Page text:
Jalopy has a slick Swing interface to set all these configuration options, and you can export your configuration to an XML file which can be referenced by others. This, along with the ant integration, make it a good choice for making sure that all code checked in by a team has similar code formatting.

However, I do have a few minor quibbles with this tool.

1. The default configuration of javadoc is busted. When you run it, it javadocs methods and classes just fine, but any fields are marked with “DOCUMENT ME!” when they should be commented out: “/** DOCUMENT ME! */”. This means that, with the default configuration, you can’t even run the formatter twice, since jalopy itself chokes on the uncommented “DOCUMENT ME!”.

2. The configuration file is not documented anywhere that I could find. I looked long and hard on the Internet, and only found one example of a jalopy configuration file here. And this is apparently just the default options exported to a file. I’ve put up a sample configuration file here which fixes problem #1. (This configuration is only for javadoc; it accepts all other defaults.)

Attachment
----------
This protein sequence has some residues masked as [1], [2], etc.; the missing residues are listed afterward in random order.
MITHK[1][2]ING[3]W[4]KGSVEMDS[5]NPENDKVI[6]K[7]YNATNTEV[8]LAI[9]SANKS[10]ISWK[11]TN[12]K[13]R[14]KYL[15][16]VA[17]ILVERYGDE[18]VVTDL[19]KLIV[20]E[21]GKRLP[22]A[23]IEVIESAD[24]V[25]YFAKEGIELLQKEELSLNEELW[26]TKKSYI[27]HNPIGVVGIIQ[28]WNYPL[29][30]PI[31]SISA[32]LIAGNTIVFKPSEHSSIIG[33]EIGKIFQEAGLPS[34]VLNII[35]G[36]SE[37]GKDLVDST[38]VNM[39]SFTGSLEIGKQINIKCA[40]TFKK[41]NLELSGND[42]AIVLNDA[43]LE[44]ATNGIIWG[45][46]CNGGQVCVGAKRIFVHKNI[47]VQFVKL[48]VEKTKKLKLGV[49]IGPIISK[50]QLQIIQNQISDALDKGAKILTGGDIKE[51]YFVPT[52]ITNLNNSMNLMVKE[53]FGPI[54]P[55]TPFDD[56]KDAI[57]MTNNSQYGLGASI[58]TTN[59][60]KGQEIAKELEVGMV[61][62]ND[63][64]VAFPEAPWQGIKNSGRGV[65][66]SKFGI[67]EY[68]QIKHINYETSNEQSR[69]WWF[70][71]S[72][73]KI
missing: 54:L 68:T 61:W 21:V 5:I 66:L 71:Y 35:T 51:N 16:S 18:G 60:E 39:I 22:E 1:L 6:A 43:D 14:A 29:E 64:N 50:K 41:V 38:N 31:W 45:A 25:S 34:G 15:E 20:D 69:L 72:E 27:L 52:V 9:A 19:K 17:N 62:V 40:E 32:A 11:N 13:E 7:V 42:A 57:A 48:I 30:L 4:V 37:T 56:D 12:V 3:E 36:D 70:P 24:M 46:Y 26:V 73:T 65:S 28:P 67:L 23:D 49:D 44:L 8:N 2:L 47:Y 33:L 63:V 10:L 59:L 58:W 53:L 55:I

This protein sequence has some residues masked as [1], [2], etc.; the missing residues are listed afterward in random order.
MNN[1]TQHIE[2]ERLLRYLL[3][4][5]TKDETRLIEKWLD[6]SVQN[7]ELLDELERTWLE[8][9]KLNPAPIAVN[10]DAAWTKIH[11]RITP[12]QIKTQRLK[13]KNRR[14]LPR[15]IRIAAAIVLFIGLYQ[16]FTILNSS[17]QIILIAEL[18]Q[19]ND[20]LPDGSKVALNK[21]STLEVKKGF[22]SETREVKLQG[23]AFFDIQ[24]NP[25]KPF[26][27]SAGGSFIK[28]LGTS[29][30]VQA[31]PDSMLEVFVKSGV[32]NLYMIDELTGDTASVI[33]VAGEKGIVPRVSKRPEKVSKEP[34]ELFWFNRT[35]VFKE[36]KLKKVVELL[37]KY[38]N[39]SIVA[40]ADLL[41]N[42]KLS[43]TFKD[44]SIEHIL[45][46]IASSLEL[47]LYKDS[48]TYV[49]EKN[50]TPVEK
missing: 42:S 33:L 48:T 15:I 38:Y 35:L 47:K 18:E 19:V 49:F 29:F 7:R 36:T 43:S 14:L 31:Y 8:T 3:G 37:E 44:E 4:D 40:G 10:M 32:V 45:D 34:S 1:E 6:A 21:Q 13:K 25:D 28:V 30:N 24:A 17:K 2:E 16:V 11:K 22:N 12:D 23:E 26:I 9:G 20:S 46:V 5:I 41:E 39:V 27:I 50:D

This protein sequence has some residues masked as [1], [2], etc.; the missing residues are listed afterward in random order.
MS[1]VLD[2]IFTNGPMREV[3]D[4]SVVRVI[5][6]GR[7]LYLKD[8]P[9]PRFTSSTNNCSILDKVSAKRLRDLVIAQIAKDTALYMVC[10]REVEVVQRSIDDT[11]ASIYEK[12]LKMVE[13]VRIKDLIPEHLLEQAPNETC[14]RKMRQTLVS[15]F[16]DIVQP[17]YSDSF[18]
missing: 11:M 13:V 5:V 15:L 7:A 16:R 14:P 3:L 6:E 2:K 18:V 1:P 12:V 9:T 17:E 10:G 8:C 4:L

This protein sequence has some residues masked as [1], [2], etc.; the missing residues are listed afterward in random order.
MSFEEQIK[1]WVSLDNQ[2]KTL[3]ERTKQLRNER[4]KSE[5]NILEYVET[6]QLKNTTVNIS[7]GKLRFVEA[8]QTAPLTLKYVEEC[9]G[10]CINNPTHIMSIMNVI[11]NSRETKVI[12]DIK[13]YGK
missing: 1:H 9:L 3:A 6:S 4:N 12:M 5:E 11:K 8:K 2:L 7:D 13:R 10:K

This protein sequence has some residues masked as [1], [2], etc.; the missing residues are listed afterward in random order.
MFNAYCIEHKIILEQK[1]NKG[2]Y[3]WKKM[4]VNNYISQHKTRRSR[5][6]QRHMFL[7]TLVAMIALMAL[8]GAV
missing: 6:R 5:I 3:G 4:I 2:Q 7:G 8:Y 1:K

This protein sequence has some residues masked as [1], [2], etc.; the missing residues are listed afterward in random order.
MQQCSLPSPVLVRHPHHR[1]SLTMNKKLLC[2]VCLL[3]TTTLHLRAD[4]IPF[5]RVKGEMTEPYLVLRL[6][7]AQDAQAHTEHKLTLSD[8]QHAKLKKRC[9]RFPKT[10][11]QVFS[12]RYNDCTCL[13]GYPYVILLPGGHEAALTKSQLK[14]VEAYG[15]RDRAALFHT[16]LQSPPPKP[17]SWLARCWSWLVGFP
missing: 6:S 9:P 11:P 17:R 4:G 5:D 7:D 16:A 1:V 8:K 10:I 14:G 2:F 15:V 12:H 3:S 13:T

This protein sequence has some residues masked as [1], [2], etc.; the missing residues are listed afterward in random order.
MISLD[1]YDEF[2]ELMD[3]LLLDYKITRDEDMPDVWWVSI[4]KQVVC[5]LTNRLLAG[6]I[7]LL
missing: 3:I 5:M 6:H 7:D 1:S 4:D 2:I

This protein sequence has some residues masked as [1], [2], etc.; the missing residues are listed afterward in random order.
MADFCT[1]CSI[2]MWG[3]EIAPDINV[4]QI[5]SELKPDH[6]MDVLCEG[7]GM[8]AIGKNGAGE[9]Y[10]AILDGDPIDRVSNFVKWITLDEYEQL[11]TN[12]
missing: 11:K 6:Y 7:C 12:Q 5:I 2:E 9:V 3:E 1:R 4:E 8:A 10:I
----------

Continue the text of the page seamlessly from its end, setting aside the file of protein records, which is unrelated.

3. The zip file that you download isn’t in its own directory. This means that when you unassumingly unzip it, it spews all over your current directory.

None of these are show stoppers, that’s for sure. If you’re looking for a free, open source java code formatting tool, jalopy is worth a close look.


Java Tidbits

Quick, take this true/false quiz and test your Java(tm) knowledge:

1. Private members can only be accessed by the object which owns them.

2. The contents of a finally block are guaranteed to run.

Everybody knows that both of these are true, right?

Actually each of these is false. In the first case, this program shows that objects can twiddle with private members of other objects of the same class:

class PrivateMember {
   private int i; 
   public PrivateMember() { 
      i = 2;
   }
   public void printI() {
      System.out.println("i is: "+i);
   }